Tuesday, November 02, 2010

Blogging Towards Sunday, November 7th

This week's passage makes me think of hazing to enter a fraternity or some sort of gauntlet to run to prove one's worth.  I'm using a larger passage than that suggested by the lectionary [Luke 20:27-38] because it gives more perspective to what I think this teaching of Jesus is lifting up.  Faith isn't merely maintaining a tradition or talking about doctrine in metaphysical or philosophically abstract ways.  Jesus is saying that faith is what we believe in, where we place our hope and what shapes the way we relate to and interact with God, our neighbor and all of the universe.  It's this approach and his interpretation of who a neighbor is and his commitment to radically inclusive nonviolence that make waves for his contemporaries.

Jesus lived at a time  in which the Roman Empire controlled the "known" world.  They were the foreign occupier of Palestine.  Jesus' people were colonially conquered even if Palestine had been granted a unique sort of autonomy for religious reasons within the Empire.  Whereas today we ardently profess a separation of Church and State, in Jesus' day there was no separating religion, ethnic-identity and nationalism.  When a people was conquered by another nation the assumption was that the god of the conquerers must be the real divinity.  Jesus, and his Jewish brothers and sisters, looked at the notion and experience of God in daily life differently though, in particular in light of the trails of exile in the 7th and 8th centuries BCE.

In Jesus' day there were multiple voices giving shape to the experience of Judaism.  

The Pharisees were religious fundamentalists, insisting upon a holistic and whole practice in daily life of the laws of the Torah.  They were for purity, remaining apart as the people of God, which translated into a life of rigid observance of purity laws in the First Testament all in view of obtaining and maintaining personal holiness.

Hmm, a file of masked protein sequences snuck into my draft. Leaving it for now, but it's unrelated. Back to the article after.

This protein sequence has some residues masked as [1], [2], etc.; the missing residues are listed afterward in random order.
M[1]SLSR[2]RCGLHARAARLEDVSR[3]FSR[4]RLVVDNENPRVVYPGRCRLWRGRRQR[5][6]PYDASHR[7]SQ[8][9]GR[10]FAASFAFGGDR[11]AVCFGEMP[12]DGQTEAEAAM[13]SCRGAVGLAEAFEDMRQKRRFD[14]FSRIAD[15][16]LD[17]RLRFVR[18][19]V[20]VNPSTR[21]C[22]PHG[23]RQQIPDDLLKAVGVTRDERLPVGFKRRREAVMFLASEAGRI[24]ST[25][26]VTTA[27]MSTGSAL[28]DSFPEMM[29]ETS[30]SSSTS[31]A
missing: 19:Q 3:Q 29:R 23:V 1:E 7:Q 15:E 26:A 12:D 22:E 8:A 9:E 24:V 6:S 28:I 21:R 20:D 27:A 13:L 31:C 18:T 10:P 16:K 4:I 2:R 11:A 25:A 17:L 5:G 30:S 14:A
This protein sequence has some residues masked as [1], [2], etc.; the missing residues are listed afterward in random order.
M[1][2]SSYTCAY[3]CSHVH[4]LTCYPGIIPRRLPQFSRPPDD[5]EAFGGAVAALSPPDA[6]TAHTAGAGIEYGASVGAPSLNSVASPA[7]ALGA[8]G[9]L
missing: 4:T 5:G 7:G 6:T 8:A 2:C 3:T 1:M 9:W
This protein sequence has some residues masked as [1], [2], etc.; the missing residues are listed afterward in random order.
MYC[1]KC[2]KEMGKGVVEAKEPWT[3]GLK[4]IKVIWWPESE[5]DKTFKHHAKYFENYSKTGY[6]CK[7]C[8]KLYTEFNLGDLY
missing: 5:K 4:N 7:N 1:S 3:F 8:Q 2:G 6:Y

There were also Scribes - often called lawyers in the gospels -  who were more like the Pharisees: observant followers of the Law, yet they different from the Pharisees in terms of understanding which laws had precedence in terms of the authority.  Was it those written down by Moses? Was it those that had been reinterpreted by the rabbis of yore?  Was it the written or oral teachings?  

The Sadducees were more liberal, laxist (depending upon your perspective).  They rejected the oral tradition.  They were more about cultural adaptation, seeing the writing on the wall that Rome was in charge and that Greek Culture was the glue of imperial civilization they view holiness more as something to strive for not in opposition to the pagan, or foreign, cultural context but with it.  Alongside the Sadducees were the Herodians, those that Rome had appointed to become the "royal family" to govern the province of Palestine for Caesar. 

On the extreme edge were the members of the community of Qumran: the Essenes -  those that wrote the Dead Sea Scrolls.  They had given up, believing that the Temple run by the Sadduceess and Herodians had lost its way, and had gotten into bed with the Romans.  They withdrew from life into the caves along the Dead Sea to live in community in a way that they believed most most faithful to the lifestyle and worldview that the God of the Bible had called them to.